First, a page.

In July of that same year Basque town councilman Miguel Angel Blanco Garrido, a minor official in the local popular party, was kidnapped.  The kidnappers, presumed to be members of the ETA, demanded the transfer of ETA prisoners being held in Spanish prisons.  Two days after the government refused the request, Garrido was killed by his abductors[11].  This prompted over six million Spaniards to flood the streets in a spontaneous protest against the ETA and their widespread use of violence.  From 1968 until that point, ETA violence had claimed over eight hundred lives and had wounded thousands more[12]. 

To contrast this period of extreme anti-ETA sentiments, later in July 20,000 people marched through the streets of San Sebastian in support of Basque independence.  In October, the Guggenheim museum opened in Bilbao, and was described as “a new branch of the New York-based Guggenheim Museum, a critically acclaimed architectural masterpiece”[13].  Its opening served as a stark contrast to the ETA hatred that was so predominant throughout Spain and the world.

 

Achieving the Goal of Peace

The first serious aims at peace began in 1998.  On September 19, 1998, the ETA declared an unconditional cease-fire.  They set no specific conditions or criteria to be met, except that if they were attacked the hostilities would resume.  This was the first time that the group has suspended all attacks for an indefinite period of time.  In 1996 there had been a brief cease-fire for a predetermined length of time and with specific conditions, but nothing like the current cease-fire.  Interior Minister Jaime Mayor Oreja noted that the truce would be welcomed with “happiness and relief,” but also pointed out that past ETA cease-fires had always ended in renewed violence[14].  One possible reason for the cease-fire was to open negotiations addressing an independent state with Northern Spain and Southern France.  It is also believed  to be due in part to the Lizarra Declaration, which was a statement signed by over two dozen political groups including the Basque Nationalist Party and the Herri Batasuna (a branch of the ETA), and called for formal peace talks and an end to expressions of violence.  The four-page cease-fire announcement also referred to the Northern Ireland peace accord forged in April 1998, which may have raised ETA expectations for a political solution to the ongoing conflict.  However, all attempts at a peace talk were rejected by Aznar until the ETA formally renounces all forms of violence.  Only then will they negotiate, Aznar has said[15].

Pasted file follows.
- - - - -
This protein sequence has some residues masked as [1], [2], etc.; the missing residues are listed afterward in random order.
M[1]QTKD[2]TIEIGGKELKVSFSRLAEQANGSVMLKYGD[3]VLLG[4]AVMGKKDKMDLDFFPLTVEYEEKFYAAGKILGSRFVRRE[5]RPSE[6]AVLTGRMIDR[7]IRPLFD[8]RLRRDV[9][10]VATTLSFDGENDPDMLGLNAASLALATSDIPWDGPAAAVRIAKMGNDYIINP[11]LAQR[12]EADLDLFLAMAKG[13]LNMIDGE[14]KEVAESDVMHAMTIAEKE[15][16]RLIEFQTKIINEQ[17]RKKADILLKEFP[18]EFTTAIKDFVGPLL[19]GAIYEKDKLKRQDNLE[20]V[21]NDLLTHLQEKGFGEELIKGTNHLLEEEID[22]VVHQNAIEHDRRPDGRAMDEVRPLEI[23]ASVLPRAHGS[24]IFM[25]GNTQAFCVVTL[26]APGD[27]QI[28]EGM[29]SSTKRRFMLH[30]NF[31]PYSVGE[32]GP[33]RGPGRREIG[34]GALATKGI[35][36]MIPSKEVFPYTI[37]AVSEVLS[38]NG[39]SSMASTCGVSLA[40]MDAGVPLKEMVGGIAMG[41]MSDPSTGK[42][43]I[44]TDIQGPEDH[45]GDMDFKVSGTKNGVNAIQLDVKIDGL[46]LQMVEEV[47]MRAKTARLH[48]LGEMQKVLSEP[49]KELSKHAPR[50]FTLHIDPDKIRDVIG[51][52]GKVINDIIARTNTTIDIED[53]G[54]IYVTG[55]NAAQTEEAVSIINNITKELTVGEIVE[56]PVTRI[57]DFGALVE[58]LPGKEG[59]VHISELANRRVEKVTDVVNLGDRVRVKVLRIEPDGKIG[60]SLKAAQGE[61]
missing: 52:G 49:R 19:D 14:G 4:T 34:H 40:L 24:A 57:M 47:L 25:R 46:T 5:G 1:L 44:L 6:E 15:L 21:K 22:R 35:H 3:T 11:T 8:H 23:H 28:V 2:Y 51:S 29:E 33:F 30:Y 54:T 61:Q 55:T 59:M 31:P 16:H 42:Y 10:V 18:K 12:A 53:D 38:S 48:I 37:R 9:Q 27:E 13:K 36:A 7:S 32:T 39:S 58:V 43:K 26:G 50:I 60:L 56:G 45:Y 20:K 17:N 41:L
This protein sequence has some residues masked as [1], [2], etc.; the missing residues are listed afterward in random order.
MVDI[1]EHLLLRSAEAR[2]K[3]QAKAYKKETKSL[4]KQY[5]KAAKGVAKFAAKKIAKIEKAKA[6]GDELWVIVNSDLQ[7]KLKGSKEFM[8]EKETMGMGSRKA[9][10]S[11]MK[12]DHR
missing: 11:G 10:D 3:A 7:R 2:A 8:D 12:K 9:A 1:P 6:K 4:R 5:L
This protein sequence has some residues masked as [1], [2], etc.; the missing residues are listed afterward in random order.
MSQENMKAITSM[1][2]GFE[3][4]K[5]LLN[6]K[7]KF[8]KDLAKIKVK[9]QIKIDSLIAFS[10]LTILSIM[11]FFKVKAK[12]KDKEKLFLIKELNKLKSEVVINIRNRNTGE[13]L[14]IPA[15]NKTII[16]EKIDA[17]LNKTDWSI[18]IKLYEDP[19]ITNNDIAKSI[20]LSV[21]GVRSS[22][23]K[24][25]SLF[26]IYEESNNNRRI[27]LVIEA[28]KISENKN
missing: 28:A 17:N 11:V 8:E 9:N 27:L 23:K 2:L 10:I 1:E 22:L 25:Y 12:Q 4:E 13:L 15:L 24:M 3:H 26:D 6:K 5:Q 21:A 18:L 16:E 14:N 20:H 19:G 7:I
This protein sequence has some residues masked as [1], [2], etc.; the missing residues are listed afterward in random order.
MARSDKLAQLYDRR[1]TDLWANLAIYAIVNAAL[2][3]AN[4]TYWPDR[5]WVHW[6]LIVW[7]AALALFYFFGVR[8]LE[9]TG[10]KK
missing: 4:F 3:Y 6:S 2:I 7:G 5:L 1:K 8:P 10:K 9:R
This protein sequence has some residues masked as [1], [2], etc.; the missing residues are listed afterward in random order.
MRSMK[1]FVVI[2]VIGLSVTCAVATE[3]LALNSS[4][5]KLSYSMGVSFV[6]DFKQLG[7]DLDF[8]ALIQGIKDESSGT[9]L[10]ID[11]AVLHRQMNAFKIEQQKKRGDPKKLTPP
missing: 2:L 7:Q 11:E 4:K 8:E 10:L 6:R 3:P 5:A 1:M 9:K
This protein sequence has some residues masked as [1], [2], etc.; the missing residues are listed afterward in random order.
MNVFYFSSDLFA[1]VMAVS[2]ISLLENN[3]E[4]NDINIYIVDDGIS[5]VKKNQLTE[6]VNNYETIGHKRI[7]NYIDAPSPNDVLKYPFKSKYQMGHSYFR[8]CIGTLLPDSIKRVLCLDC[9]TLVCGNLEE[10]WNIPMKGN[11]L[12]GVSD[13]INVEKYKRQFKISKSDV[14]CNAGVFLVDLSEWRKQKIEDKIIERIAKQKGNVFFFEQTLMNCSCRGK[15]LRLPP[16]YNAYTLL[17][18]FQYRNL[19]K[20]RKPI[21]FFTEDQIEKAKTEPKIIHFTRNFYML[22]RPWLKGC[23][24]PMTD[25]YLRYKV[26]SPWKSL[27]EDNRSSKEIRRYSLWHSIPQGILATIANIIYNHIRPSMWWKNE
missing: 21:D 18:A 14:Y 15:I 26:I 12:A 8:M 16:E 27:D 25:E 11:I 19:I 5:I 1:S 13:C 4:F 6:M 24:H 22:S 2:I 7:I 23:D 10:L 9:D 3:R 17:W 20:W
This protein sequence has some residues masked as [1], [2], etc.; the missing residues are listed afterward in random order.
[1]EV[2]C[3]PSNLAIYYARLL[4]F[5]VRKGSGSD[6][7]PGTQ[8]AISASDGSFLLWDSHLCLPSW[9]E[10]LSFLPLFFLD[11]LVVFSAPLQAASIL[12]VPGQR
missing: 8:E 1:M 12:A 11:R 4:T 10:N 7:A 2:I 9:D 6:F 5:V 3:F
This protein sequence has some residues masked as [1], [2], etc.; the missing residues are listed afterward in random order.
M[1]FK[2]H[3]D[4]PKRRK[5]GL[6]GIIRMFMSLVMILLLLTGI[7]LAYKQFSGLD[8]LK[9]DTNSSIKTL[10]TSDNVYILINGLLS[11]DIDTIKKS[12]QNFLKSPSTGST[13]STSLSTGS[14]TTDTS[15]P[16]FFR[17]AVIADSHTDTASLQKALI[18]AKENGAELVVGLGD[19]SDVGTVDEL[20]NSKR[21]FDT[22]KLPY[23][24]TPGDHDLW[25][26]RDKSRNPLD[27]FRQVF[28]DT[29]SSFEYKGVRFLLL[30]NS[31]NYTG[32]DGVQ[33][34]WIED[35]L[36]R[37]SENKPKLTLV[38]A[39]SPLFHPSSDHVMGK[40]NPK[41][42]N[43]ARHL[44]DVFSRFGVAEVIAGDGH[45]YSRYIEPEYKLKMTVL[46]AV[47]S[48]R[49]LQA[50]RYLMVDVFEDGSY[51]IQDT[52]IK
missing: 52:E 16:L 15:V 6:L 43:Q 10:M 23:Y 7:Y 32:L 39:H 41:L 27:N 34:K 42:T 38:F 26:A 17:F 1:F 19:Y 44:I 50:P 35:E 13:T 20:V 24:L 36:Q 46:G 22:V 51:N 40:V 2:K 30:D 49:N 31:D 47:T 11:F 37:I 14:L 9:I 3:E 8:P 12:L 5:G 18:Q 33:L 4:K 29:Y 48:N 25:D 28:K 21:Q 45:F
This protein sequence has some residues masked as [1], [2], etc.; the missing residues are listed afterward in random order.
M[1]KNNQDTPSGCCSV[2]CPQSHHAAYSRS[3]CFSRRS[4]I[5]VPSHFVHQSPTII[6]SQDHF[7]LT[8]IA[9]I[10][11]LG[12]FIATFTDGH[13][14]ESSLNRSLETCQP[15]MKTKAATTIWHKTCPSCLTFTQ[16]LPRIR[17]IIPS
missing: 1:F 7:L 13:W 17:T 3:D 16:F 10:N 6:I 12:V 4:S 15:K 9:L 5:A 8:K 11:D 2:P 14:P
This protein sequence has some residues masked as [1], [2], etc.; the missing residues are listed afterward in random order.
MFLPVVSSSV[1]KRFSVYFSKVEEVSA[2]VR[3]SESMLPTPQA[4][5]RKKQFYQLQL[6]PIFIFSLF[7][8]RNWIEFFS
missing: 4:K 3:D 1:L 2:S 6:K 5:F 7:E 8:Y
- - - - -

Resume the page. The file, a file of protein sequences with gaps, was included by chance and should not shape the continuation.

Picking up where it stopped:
In December of 1999, the cease-fire was called off.  Many believe that both sides grew increasingly suspicious and believed that the other side was not playing fair.  The ETA said that they called off the cease-fire because they were frustrated by the lack of political movement toward greater autonomy.  It was called off in a “belligerently worded communiqué which accused Madrid of intransigence in its refusal to consider self determination for the Basques”[16]